Monday, 10 May 2010

Evolution of Exhibits

I love to make things which I think are distinctive and I hope beautiful. I tend to get the biggest 'buzz' when I finish one of my embroideries - probably the closest I shall ever get to grown-up art work.

My embroidered brooches are proving quite popular, but I realise that not everyone is a brooch person. My scarves are quite unusual, but I have a seasonal problem at present! In trying to decide what to make next, and in attempt to structure the time which I spend on producing for Folksy, I have been trying to analyse my current stock and sales. I use the term analyse loosely. I dimly remember from my days in market analysis, that certain minimum volumes are required for statistical validity!

My main 'processes' are - patchwork, applique, knitting, crochet, felting, embroidery and, possibly, in the near future a little weaving. Some items are formed from a combination of several processes.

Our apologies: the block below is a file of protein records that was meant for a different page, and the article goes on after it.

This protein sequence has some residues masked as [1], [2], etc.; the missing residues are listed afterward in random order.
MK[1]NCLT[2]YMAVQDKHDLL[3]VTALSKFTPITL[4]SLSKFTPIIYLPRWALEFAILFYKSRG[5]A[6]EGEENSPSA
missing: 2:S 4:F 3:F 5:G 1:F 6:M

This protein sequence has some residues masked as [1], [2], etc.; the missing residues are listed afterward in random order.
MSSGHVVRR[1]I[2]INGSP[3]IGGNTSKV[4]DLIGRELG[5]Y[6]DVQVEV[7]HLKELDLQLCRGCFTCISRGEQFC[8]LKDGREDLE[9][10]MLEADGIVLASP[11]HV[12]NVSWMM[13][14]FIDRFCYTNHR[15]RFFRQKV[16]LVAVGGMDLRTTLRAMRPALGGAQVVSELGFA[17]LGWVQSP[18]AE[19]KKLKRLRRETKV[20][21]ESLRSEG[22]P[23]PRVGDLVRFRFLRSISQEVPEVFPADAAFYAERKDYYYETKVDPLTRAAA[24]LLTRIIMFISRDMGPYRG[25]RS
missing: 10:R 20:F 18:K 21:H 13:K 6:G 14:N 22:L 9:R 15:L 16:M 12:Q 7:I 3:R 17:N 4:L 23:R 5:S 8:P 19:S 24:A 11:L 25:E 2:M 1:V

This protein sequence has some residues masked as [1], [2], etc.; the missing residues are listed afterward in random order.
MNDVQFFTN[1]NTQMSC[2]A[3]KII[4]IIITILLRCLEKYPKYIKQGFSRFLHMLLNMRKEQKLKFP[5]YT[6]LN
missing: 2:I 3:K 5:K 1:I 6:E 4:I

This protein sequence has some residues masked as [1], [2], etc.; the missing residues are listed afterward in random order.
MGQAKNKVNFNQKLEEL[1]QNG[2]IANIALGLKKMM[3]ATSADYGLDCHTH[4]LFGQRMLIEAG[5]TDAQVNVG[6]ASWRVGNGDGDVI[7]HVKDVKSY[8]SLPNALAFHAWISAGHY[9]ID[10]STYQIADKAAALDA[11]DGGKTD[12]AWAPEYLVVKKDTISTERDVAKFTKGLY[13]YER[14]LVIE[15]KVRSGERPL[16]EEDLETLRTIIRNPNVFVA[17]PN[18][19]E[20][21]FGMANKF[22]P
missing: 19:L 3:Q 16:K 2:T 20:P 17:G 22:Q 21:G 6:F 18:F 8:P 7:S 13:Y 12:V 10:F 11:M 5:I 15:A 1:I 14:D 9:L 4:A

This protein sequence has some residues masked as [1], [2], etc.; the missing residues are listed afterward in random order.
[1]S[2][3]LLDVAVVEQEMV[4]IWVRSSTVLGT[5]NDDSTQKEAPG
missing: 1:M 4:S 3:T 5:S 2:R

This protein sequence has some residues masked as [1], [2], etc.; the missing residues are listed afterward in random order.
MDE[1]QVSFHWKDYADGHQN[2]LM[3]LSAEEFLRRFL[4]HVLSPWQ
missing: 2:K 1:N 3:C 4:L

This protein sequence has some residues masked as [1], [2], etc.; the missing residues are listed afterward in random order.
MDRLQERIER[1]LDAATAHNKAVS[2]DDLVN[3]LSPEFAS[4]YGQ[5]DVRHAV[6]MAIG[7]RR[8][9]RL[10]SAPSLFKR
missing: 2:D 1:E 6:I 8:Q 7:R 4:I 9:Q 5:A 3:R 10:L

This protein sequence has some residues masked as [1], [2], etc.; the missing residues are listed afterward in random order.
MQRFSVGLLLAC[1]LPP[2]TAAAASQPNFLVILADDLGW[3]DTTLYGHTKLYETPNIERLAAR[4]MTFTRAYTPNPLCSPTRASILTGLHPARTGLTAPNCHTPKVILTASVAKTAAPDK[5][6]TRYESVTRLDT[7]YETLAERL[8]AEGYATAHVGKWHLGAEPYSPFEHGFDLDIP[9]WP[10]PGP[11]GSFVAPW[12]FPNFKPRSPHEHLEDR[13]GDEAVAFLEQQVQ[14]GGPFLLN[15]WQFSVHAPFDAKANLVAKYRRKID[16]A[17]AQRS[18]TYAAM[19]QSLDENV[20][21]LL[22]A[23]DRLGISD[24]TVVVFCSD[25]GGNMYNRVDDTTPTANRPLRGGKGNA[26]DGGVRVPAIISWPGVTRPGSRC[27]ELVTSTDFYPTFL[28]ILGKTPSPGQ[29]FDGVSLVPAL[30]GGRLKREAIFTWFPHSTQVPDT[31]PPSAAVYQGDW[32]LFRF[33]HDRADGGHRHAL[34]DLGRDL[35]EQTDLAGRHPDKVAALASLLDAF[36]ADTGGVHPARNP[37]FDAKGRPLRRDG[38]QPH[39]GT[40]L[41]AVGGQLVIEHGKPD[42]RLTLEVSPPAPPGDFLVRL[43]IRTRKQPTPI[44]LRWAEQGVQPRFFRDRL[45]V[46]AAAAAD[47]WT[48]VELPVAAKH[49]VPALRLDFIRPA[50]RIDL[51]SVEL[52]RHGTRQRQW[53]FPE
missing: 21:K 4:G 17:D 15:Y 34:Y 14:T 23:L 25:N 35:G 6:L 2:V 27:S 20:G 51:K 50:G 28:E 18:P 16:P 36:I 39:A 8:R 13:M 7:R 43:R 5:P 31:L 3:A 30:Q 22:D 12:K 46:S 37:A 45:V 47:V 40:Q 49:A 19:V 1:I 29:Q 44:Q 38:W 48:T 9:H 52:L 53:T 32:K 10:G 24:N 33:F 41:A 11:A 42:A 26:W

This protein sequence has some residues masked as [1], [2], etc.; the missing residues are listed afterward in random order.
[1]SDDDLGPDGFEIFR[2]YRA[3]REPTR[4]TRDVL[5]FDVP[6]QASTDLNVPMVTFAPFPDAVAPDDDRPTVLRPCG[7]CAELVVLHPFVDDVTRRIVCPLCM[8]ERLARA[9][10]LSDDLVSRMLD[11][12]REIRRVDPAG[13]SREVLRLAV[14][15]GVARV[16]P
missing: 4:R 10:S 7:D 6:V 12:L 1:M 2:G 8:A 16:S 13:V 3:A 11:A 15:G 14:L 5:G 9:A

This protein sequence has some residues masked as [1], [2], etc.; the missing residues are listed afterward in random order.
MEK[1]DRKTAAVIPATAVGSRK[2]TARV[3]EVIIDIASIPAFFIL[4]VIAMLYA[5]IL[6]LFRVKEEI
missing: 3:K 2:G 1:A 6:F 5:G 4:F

My main items are - brooches, scarves, 'purses' of various types ( gadget cosies, specs cases, coin/card purses), stationery items (notebook covers etc), needlework items (needlecases, mending sets, pin cushions), card holders/wallets.

Now, at present, all my scarves have been knitted or crocheted, but I have some lovely pieces of velvet so I  shall be considering some patchwork/embroidery/applique for that 'department'. Whilst a knitted cover for a notebook might not be particularly practical, an embroidered one could be very effective. Over the next few weeks I shall be trying to fill in the matrix of items v. techniques. In particular, I have really only used embroidery on its own on brooches. I am embarking on embroidered notebook covers, needlecases, gadget cosies etc. I listed a patchwork shades/specs/ case yesterday and hope to finish a patchwork gadget cosy later today. Once I have completed the sensible permutations for my existing range of products I might consider some new items.